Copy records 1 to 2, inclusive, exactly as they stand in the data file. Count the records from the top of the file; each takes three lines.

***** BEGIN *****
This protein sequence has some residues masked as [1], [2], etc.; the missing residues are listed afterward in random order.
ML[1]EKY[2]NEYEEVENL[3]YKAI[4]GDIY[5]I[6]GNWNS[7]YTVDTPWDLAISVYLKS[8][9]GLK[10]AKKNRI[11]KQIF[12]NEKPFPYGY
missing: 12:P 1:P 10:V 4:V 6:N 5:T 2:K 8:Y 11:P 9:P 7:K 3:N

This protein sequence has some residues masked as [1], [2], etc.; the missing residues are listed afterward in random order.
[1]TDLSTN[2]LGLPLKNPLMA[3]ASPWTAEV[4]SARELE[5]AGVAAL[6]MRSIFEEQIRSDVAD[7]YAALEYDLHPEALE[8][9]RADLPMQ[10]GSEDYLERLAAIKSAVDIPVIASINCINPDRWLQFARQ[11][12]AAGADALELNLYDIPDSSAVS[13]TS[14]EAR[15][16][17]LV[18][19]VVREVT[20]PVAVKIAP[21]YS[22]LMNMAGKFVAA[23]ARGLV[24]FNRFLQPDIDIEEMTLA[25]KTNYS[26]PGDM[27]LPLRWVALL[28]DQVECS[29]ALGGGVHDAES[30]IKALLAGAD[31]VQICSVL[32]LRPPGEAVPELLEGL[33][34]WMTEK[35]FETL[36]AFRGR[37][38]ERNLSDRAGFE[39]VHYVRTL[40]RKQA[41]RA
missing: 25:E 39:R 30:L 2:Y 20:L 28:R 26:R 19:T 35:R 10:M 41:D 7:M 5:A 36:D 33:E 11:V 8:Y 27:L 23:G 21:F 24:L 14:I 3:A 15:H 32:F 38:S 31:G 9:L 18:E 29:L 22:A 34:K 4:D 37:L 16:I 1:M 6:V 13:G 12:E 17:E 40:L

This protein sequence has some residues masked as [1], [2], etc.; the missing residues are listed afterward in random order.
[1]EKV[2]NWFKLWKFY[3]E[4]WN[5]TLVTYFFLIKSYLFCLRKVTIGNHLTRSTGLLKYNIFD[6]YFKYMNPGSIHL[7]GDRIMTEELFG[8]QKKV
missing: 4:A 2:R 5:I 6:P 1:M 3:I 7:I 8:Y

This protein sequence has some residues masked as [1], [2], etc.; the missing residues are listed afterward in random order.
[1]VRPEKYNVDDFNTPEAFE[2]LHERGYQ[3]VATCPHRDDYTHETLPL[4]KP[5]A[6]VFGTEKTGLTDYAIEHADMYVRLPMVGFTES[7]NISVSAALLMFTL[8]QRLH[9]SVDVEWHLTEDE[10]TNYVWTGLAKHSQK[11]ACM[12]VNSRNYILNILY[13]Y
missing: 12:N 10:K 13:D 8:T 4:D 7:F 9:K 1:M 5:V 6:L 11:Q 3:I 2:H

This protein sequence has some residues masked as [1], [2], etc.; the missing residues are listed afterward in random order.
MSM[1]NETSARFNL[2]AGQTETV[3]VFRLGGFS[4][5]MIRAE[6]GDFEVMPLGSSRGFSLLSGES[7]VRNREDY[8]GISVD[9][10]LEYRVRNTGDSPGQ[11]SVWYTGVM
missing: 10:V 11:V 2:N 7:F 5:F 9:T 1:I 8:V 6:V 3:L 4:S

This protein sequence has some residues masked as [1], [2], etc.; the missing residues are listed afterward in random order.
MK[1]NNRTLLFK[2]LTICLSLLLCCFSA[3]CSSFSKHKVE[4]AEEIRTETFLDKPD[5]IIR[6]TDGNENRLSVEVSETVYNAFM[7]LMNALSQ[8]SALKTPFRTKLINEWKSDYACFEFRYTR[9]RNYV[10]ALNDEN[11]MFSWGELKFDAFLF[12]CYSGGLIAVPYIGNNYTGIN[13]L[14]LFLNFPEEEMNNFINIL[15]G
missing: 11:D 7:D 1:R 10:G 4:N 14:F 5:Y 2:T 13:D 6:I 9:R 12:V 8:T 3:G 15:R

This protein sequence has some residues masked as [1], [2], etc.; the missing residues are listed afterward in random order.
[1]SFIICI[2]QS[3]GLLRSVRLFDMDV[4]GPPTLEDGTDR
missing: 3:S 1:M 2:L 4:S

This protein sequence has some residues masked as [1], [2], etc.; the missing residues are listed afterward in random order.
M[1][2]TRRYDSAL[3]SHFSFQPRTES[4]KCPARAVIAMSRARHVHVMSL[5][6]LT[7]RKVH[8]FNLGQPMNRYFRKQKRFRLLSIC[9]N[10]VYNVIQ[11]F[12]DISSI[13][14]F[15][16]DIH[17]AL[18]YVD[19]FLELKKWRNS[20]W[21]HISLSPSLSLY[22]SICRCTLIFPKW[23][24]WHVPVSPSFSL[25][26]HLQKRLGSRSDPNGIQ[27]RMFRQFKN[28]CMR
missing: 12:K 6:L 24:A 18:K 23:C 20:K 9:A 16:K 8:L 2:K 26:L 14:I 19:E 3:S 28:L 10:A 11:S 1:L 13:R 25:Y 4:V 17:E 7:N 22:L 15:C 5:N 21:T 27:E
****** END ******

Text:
This protein sequence has some residues masked as [1], [2], etc.; the missing residues are listed afterward in random order.
ML[1]EKY[2]NEYEEVENL[3]YKAI[4]GDIY[5]I[6]GNWNS[7]YTVDTPWDLAISVYLKS[8][9]GLK[10]AKKNRI[11]KQIF[12]NEKPFPYGY
missing: 12:P 1:P 10:V 4:V 6:N 5:T 2:K 8:Y 11:P 9:P 7:K 3:N

This protein sequence has some residues masked as [1], [2], etc.; the missing residues are listed afterward in random order.
[1]TDLSTN[2]LGLPLKNPLMA[3]ASPWTAEV[4]SARELE[5]AGVAAL[6]MRSIFEEQIRSDVAD[7]YAALEYDLHPEALE[8][9]RADLPMQ[10]GSEDYLERLAAIKSAVDIPVIASINCINPDRWLQFARQ[11][12]AAGADALELNLYDIPDSSAVS[13]TS[14]EAR[15][16][17]LV[18][19]VVREVT[20]PVAVKIAP[21]YS[22]LMNMAGKFVAA[23]ARGLV[24]FNRFLQPDIDIEEMTLA[25]KTNYS[26]PGDM[27]LPLRWVALL[28]DQVECS[29]ALGGGVHDAES[30]IKALLAGAD[31]VQICSVL[32]LRPPGEAVPELLEGL[33][34]WMTEK[35]FETL[36]AFRGR[37][38]ERNLSDRAGFE[39]VHYVRTL[40]RKQA[41]RA
missing: 25:E 39:R 30:L 2:Y 20:L 28:R 26:R 19:T 35:R 10:M 41:D 7:M 5:A 36:D 33:E 11:V 8:Y 27:L 23:G 21:F 24:L 14:I 3:A 15:H 32:F 38:S 31:G 9:L 18:E 29:L 22:A 34:K 4:D 37:L 16:I 1:M 6:V 13:G 12:E 17:E 40:L